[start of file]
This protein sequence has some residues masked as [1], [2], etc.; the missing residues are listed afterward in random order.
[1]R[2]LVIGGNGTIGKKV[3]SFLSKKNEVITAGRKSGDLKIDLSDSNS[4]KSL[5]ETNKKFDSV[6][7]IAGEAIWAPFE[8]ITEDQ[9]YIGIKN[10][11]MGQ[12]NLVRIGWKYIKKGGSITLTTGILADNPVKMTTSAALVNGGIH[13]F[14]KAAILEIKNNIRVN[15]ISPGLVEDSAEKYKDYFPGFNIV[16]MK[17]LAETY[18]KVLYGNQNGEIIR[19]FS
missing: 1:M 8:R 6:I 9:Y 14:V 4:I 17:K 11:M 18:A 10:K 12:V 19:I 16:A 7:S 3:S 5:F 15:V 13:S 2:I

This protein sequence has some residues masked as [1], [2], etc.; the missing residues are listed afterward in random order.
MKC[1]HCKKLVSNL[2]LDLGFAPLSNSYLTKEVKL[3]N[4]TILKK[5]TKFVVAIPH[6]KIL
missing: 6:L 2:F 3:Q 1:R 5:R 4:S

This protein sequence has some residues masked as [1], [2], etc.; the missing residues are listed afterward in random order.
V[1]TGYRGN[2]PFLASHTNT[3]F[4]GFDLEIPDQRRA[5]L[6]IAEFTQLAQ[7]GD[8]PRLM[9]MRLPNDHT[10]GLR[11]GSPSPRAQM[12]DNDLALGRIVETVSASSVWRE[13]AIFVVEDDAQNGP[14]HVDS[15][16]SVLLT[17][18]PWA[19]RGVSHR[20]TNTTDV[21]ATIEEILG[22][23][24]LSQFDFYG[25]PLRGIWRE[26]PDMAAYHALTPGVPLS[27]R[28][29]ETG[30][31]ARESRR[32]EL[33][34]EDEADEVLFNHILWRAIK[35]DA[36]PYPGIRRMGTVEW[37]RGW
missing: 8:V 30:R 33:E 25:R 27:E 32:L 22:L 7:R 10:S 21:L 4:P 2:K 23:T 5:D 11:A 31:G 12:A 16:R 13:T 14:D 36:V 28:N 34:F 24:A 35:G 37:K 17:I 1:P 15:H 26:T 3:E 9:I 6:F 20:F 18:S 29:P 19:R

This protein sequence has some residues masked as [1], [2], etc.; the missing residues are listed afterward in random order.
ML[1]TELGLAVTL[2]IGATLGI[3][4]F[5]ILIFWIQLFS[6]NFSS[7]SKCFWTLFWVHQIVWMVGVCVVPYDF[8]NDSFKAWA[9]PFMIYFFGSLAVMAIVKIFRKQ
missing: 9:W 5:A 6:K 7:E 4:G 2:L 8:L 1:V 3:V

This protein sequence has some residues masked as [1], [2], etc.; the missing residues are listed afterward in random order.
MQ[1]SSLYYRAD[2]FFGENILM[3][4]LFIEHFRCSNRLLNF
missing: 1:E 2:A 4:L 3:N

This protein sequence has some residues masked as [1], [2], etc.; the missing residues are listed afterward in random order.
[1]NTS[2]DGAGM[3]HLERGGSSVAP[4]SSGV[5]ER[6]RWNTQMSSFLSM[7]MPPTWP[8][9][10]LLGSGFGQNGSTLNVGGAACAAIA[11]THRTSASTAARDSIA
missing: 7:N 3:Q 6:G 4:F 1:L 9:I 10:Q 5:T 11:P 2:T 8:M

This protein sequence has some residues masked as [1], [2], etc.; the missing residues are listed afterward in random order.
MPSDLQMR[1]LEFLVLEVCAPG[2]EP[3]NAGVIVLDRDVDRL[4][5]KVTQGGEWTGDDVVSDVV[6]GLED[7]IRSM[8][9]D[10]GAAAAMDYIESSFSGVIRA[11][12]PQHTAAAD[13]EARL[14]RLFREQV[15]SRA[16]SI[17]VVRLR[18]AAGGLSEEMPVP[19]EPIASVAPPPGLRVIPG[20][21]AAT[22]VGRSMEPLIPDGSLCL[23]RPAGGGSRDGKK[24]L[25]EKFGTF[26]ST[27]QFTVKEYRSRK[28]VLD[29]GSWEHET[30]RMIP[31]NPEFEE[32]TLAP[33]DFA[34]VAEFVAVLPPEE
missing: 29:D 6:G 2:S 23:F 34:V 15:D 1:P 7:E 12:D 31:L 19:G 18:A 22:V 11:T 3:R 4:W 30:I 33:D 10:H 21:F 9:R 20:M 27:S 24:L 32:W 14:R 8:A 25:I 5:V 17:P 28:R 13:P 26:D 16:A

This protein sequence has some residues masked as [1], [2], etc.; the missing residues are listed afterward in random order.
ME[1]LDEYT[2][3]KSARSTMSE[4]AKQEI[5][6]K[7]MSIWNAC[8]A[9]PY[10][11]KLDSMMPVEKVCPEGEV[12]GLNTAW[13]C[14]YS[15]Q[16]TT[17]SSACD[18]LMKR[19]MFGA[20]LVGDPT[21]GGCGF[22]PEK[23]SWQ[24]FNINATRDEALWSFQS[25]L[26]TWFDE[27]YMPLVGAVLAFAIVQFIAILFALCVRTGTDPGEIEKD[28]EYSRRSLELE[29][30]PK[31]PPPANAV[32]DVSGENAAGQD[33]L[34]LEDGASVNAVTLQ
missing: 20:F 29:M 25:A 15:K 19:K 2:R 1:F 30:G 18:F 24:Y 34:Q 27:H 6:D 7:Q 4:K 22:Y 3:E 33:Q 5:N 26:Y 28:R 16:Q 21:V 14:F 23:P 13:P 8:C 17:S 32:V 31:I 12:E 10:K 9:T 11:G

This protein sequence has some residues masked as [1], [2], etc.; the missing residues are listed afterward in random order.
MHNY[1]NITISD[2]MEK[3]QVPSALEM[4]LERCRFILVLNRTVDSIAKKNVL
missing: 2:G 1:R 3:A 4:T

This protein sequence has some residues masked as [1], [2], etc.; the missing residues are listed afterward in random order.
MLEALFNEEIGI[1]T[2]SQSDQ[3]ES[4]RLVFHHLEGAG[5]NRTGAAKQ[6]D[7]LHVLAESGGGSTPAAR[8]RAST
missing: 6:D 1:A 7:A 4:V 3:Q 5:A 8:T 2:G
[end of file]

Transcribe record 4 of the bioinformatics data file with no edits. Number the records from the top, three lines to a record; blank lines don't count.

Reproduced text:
This protein sequence has some residues masked as [1], [2], etc.; the missing residues are listed afterward in random order.
ML[1]TELGLAVTL[2]IGATLGI[3][4]F[5]ILIFWIQLFS[6]NFSS[7]SKCFWTLFWVHQIVWMVGVCVVPYDF[8]NDSFKAWA[9]PFMIYFFGSLAVMAIVKIFRKQ
missing: 9:W 5:A 6:K 7:E 4:G 2:L 8:L 1:V 3:V